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What is my Note Worth?
03/1-13 at 14.10 by: Bhavna Jhaveri

Like any other investment, a mortgage note involves a certain degree of risk that could affect its value. Based on the intensity of risk and some other factors, a mortgage note holder will have to take a discount on the face value of the note. The discount value is determined by the following factors:

Buyer’s credit score: If the Payer’s credit score is below 620-650, it imposes a greater risk thereby warranting a deeper discount as opposed to a higher credit score that provides confidence to the investor that the Payer will not miss any payments.

Collateral: The current fair market value of the collateral, its type and condition, together with the local and national economic conditions determine the value of the note.

Seasoning: If the Payer has made at least 12 timely monthly payments on a note, it is considered seasoned.  A well seasoned note is more valuable and justifies a lesser discount.

Equity: The amount of down payment a Payer makes at the time of purchase determines the hard equity. If the hard equity is 20% or more, the value and salability of the note increases.  If the fair market value of the collateral securing the note appreciates, that equity is not as important as the hard equity.

Payment History: A history of timely payments by the Payer would increase the value of the note.

Balloon Payment: A fully amortized note is considered less risky than a note with a balloon payment. A Payer will have to secure a conventional loan to pay off the balloon payment thereby increasing the foreclosure chances.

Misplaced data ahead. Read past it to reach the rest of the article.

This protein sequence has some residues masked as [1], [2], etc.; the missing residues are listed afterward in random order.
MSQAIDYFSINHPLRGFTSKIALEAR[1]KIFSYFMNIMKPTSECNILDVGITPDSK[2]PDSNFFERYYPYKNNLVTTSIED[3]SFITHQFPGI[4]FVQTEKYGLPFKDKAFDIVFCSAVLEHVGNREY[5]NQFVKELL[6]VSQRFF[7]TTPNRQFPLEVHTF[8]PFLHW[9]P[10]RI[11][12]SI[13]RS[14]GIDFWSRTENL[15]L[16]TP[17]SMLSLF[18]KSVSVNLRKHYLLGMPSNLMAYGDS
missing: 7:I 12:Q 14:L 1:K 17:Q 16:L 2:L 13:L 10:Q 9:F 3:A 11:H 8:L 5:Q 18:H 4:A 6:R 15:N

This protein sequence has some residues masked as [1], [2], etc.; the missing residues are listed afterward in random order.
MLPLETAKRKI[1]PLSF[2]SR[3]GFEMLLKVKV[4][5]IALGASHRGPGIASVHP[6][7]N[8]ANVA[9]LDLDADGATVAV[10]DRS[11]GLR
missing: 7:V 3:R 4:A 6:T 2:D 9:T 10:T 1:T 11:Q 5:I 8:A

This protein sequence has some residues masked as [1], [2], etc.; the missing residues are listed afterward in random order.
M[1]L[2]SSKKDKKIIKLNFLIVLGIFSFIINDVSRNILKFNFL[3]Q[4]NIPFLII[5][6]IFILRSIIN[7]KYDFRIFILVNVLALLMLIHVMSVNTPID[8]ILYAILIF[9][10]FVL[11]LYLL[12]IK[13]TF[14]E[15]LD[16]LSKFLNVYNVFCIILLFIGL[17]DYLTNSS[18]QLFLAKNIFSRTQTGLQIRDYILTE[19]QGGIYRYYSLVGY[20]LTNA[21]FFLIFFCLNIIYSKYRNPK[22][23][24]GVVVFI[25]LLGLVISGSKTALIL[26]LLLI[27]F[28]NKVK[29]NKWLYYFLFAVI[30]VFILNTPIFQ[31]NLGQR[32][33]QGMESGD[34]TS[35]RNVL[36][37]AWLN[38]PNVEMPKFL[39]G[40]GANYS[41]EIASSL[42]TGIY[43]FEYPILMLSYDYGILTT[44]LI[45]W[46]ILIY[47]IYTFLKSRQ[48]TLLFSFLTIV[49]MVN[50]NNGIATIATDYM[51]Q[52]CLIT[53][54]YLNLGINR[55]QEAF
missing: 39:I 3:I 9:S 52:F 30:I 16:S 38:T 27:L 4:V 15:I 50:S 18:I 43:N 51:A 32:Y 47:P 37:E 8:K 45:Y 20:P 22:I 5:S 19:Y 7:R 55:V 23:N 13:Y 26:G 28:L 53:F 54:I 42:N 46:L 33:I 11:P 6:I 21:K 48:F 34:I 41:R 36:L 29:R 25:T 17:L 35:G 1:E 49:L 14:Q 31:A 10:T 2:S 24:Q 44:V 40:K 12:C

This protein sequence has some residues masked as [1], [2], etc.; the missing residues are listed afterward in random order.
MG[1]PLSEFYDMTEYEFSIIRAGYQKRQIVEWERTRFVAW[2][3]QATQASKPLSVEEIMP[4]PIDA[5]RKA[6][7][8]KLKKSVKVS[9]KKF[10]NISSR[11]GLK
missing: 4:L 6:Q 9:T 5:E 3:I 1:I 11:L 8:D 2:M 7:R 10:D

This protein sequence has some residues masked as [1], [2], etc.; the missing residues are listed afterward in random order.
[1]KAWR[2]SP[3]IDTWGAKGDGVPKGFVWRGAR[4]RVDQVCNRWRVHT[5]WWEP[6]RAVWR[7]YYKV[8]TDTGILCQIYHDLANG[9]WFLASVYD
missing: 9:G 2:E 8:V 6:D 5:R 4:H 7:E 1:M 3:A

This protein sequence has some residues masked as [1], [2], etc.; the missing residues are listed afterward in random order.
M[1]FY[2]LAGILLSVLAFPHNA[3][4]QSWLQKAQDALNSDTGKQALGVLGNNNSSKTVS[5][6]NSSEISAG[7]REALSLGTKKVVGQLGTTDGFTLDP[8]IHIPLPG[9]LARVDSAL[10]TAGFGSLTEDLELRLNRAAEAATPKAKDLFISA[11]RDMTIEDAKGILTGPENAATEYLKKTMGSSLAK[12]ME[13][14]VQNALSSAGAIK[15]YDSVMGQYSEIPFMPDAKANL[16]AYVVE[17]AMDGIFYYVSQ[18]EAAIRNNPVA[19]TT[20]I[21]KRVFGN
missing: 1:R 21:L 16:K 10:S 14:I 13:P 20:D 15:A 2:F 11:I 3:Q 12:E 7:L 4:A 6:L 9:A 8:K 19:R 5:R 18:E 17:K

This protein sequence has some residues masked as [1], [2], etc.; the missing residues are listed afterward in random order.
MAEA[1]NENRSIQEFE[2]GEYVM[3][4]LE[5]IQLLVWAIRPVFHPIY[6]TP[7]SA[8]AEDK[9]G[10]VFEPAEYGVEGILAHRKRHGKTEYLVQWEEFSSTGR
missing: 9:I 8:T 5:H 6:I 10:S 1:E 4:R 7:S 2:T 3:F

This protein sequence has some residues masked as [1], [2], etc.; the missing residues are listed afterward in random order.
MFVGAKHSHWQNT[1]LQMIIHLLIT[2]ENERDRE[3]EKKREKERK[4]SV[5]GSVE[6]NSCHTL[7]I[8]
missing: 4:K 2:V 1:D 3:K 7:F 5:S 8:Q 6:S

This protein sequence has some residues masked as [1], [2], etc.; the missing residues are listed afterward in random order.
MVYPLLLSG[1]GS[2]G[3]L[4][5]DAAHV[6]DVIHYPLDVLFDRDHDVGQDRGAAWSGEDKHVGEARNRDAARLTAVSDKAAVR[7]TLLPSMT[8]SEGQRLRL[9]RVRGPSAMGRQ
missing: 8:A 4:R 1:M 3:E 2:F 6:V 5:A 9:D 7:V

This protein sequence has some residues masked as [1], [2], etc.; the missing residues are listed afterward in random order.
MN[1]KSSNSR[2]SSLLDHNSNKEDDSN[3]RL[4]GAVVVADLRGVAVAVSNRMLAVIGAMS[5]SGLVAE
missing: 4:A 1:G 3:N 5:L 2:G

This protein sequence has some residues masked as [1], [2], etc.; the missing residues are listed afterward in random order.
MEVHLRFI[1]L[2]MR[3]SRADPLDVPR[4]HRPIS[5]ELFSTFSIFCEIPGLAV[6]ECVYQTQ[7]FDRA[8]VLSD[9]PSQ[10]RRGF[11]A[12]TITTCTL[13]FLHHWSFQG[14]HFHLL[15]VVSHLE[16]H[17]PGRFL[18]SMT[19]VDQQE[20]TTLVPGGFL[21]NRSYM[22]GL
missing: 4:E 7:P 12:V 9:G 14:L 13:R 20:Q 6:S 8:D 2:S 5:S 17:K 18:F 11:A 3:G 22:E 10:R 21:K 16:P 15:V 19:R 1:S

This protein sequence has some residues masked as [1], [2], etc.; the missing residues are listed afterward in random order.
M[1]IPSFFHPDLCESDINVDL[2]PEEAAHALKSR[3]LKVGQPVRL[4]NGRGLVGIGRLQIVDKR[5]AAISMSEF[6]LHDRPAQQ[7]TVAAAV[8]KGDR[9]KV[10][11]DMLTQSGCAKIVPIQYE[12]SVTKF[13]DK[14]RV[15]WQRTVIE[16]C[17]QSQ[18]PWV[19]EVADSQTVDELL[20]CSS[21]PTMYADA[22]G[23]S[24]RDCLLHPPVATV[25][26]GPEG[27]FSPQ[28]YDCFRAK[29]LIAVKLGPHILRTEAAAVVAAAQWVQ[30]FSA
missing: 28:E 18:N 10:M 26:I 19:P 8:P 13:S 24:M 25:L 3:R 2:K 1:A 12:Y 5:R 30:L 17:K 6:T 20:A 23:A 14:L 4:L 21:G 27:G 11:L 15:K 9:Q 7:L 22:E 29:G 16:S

Time Value of Money: Money received now is worth more than the money collected in future. For example, $1,000,000 at 10% interest rate is worth approx. $600,000 today if it was to be received in 5 years as opposed to approx. $136,000 today if it was to be received in 20 years. Hence, the longer the length of the loan, the deeper the discount will be.

Interest Rate: The higher the interest rate of the note, the more valuable it is.

Legal Documentation: A note must be drafted in accordance with the lending standards of institutional lenders containing the necessary legal disclosures, terms, and important conditions in order to avoid affecting the note value adversely.

Note Management: The complexity of the note and its underlying collateral determines the note buyer’s (investor) yield requirement. If a note requires more attention and management over time, it results in a lower market value for the note. Moreover, a first position note is less management intense and represents a substantially lower risk as compared to notes in junior positions. 

A Note Seller would almost always take a discount on the principal value of the note based on the collective analysis of the aforementioned factors that determine the amount of risk involved in a specific transaction. Even in the best of scenarios, the note value will be discounted by at least a small amount to cover the closing costs if the note is paid off sooner than anticipated. 

Please refer to our mortgage note buyers section to get more information on how to sell mortgage note.

©2012 NoteCountry.

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